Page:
Healthy Gamer

Healthy Gamer – Add It Up Part 2: The Final Countdown

couch“In the long run, we shape our lives, and we shape ourselves. The process never ends until we die. And the choices we make are ultimately our own responsibility.”
– Eleanor Roosevelt

A few days ago I wrote a post where I had to answer a difficult question a friend posed to me.

If I was making good eating choices, then how did I get so big?

It stemmed from a discussion where she suggested that my eating habits in the presence of other people and by myself were different. She was both right and wrong.

Some critical self-analysis lead to a few horrifying revelations you can read about here, about where I had been. Today, I’m here to discuss where I am and where I’m going. The responses to those practices that created the hole I’m trying to dig out of.

In many cases, I’m going to be repeating the same thing over and over here, because the truth is, different applications of the same root concept are the answers.

I’m pretty overweight and while I’m very active and in the best shape I’ve been in  for …well, as long as I can remember, really; I’m not out of the woods yet, in terms of my goals or just generally being healthy. I’ve still got a ways to go, but I am confident that I will get where I’m going, due in part to being forcefully mindful of the things I am discussing in this post. Being aware is a big part of winning the fight.

Problem 1: Unconscious eating.

Unconscious eating becomes conscious eating. Doi. Start paying attention to everything you eat. Everything. I keep to a pretty strict calorie budget, and I use a calorie counter to keep me accountable with it. My Fitness Pal is my app of choice, if there’s a better choice out there, I haven’t seen it. Fitocracy is another favorite of mine, although one I struggle to remember to use.

Of course, it’s not this simple, it takes time and dedication to break the habits of looking in the fridge when you shouldn’t.

If you are going to snack, make better choices. I bring water and fruit to my Pathfinder game. I don’t buy unhealthy snacks because old habits die hard. I’m only human and I know it doesn’t take but a few pebbles to start an avalanche. Once or twice in this process, I bought something bad, thinking I would/could ration properly, etc. Both times, old habits won out. So now I don’t tempt fate. Sure there’s an argument here to be made for “well, just learn self-control, fatty,” but I choose to exercise this as not exposing myself to the temptation in the first place. I’m not missing much anyway, honestly. When it comes down to it, those foods are just designed to press that pleasure button and don’t really give me any reward but to want more of it. Pass.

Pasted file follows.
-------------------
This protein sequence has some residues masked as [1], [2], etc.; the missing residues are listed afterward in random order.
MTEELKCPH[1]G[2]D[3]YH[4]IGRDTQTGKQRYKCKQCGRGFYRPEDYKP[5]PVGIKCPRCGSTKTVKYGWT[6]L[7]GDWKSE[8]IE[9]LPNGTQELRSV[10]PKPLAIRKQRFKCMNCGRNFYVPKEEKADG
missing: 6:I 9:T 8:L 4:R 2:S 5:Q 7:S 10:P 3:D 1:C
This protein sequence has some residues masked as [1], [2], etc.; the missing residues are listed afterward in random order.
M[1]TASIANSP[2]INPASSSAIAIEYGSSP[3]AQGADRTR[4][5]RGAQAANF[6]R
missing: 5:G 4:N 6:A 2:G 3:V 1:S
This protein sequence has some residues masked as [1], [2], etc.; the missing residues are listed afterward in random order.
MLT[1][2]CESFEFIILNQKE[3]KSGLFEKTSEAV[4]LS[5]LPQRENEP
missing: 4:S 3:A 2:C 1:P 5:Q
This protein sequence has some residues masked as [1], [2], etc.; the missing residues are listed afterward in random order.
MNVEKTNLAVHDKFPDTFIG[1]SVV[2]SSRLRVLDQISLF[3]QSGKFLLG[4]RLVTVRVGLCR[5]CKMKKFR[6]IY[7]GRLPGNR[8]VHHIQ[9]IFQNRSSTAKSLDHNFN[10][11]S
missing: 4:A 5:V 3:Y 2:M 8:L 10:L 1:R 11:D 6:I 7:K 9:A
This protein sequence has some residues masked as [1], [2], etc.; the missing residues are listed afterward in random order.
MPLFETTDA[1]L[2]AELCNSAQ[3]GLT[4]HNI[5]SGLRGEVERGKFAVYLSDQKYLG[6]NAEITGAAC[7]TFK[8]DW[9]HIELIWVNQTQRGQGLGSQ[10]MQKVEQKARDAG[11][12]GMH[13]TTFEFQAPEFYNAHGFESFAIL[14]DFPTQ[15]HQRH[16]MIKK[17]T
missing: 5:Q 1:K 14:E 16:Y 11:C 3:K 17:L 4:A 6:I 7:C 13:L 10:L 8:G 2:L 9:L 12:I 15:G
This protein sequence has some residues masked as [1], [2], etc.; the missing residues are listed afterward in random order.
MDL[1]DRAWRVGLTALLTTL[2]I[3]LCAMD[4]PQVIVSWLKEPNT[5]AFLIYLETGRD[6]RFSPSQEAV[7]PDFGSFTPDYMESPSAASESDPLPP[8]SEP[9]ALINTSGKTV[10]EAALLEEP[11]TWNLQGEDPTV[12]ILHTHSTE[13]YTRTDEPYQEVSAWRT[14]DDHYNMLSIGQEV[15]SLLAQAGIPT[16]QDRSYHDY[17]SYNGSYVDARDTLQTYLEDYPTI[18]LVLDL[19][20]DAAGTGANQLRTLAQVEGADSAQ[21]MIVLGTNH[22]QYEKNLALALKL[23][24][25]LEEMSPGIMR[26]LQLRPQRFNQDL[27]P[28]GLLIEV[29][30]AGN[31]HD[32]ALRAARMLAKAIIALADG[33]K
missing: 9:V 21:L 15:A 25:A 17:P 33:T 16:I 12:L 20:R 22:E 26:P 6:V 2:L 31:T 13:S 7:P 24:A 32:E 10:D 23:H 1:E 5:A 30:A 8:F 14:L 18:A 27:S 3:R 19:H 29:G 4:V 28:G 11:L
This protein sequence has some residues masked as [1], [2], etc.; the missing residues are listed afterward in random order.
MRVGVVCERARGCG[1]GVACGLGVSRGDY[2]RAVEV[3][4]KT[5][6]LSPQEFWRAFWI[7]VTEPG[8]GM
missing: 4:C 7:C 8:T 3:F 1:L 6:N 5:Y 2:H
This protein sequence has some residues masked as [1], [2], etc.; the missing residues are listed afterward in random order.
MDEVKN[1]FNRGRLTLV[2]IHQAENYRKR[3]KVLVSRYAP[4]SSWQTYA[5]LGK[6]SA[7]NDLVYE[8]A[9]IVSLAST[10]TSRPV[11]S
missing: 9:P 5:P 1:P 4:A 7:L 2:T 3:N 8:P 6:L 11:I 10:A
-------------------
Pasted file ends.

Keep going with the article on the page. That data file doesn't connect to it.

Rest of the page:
Problem 2: Holiday binging.

More mindfulness. Being resolute not to do it. This is one place where I have cut myself a little tiny bit of slack in that I have not avoided the foods associated with the holidays. Last week on July 4th, I had some barbecue and potato salad. I also avoided other meals that day (I know that’s not good, I made a special exception for this) and I didn’t go crazy with it. I also took a walk after the meal, which is something else that I had not previously done with other holidays. I can do with a lot of denial, but I also understand that if you become too unyielding in your restraint, it may begin to chafe. Once that happens, you’re a lot more likely to rebel against it, which is self-defeating.  Let yourself indulge, but do so infrequently and responsibly.

Problem 3: Cooking For Forty Humans

This can be a tricky one, but it’s possible to work around. Plan your grocery shopping  by means of what meals you will prepare before you go, and do not deviate from that list. You know what you mean to make, and buy only those things and actually make those things. A little order goes a long way here. Another thing I do is careful rationing here. Frozen meals may be processed and host to a number of evils I’m not going to bother discussing, but some of the Healthy Choice meals are not totally awful for you, and with the portion already doled out, you can’t really overdo it unless you are actively and intentionally doing so. Same goes for the Greek yogurt I have in the morning. The only time I really have to be careful is dinner, and by the time I’m coming into dinner, I already know what I am making, what my calorie budget is, and how much I can get out of it. One out of three meals takes a little more effort. That’s really not so difficult; just like with every good habit, it takes time to make it a habit.

If you’re a member of the Clean Plate Club, that’s okay. You’re fighting a battle on many fronts here, so you need to pick your battles carefully. I still eat everything on my plate. I just make extra sure that there is a lot of control exercised in what goes onto it, and more importantly, how much.

homerProblem 4: MOVE. 

That pleasure button I mentioned earlier is not the only one you have. If I’ve said it once, I’ve said it a hundred times. Move. Get a taste of those endorphins, feel that high, use it to build upon itself. Stop deflecting, stop making excuses for yourself. GET. UP. AND. MOVE.